The Fresh Loaf

News & Information for Amateur Bakers and Artisan Bread Enthusiasts

Apricot Almond Sourdough

Apricot Almond Sourdough

pchef1's picture


I just finished self publishing a sourdough recipe book.  Here is on of the recipes.  Let me know what you guys think!

Here is one of the recipes

High Gluten Flour  16 oz

Starter  9.3 oz

Milk 7 oz

Honey 3 oz

Salt  0.2 oz

Vanilla 0.2 oz

Eggs 1.8 oz

Dried Diced Apricots 3 oz

Sliced Almonds 2 oz

Develop gluten in dough. Bulk ferment, punch, fold in almonds and apricots, shape, proof and bake 375F.


Prep time
Cooking time
Total time




nicodvb's picture

I love teh combination you chose. Almonds and apricots is a happy pair. Your  bread makes me feel a hundry shark:)

Faith in Virginia's picture
Faith in Virginia

I just peaked at the first 20 pages. Looks like you have some great recipes.  I don't have I pad but I do have Kindle does that e book work with kindle?  

dabrownman's picture

sourdough were made for each other.  This recipe makes ne feel Italian for some reason :-) Well done!

gmabaking's picture

This recipe sounds really good although I'll use cranberries and pecans (no almonds or apricots on hand). Either Tartine or Forkish recommend making additions after second fold so I'll try doing that. Here is plan A: autolyze with flour, milk and starter for 30 minutes and then add in honey, salt, vanilla and egg. Mix and then after thirty minutes do one fold, then add fruit and nuts at time of second fold. Would appreciate plan B advice!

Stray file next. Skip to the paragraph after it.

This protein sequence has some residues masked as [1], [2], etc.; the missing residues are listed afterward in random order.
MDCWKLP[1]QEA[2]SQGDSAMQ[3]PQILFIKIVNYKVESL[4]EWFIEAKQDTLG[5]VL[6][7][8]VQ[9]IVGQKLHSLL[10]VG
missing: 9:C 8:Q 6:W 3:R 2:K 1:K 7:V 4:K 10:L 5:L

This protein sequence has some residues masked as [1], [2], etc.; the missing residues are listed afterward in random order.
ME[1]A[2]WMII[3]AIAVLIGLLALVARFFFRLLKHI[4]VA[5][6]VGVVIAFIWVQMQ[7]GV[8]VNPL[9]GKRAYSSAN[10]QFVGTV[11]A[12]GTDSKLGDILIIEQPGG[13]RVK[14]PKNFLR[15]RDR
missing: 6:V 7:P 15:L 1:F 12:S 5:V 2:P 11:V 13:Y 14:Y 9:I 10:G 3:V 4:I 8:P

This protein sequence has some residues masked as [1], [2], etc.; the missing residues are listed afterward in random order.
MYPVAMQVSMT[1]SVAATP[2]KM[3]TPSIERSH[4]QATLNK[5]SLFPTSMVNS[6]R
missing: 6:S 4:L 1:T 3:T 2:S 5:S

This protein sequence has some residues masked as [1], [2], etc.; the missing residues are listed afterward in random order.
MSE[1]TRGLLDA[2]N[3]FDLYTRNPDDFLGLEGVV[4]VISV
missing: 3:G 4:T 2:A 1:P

dabrownman's picture

Plan B - I like to do 3 S& F's and add them in on the 2nd fold too and by the 3rd fold they are evenly distributed without having to work the dough too much on the 2nd fold.  I also would autolyse without the starter but with the egg and honey an vanilla since there is a lot of hydration in these items and a big % of the total hydration for this recipe - 30 minutes is plenty for white flour.  Then add in the salt and the starter and mix then rest, 

Do 10 minutes of slap and folds over 2 periods (6 minutes and then 4 minutes - 12 minutes apart), rest and then do the S&F's.  Do a short bulk ferment of an 30 minutes then pre shape and then shape and straight into a bag and into the fridge for a long retard  I would do 12  hours or so.  Over that time the bread should near fully proof, let rest on the counter for 45 minutes as the oven warms up w/ or without DO and then turn out and slash while still cool and into the oven or hot DO.

If the dough doesn't near fully proof (85%- 90%) in 12 hours then let it do so on the counter.  If the dough isn't still cool when near full proof then back into the fridge tor 30 minutes before unmolding and slashing,

Your Plan A bread sounds very nice too Barbra.    You are such a good baker that what ever you choose will work out fine because you will make what ever adjustments are required to pull of another fine bake!

Can't wait to see it,

Jane Dough's picture
Jane Dough

Hi dabrownman,

I've got a nice starter going and I'd like to use your technique.  But I don't understand your first sentence in the 3rd paragraph (the important part of course ).  "Do ten minutes of slap and folds over 2 periods... " I get that no problem.  But then it's "rest and then do the S&F's".   

Can you clarify for me please.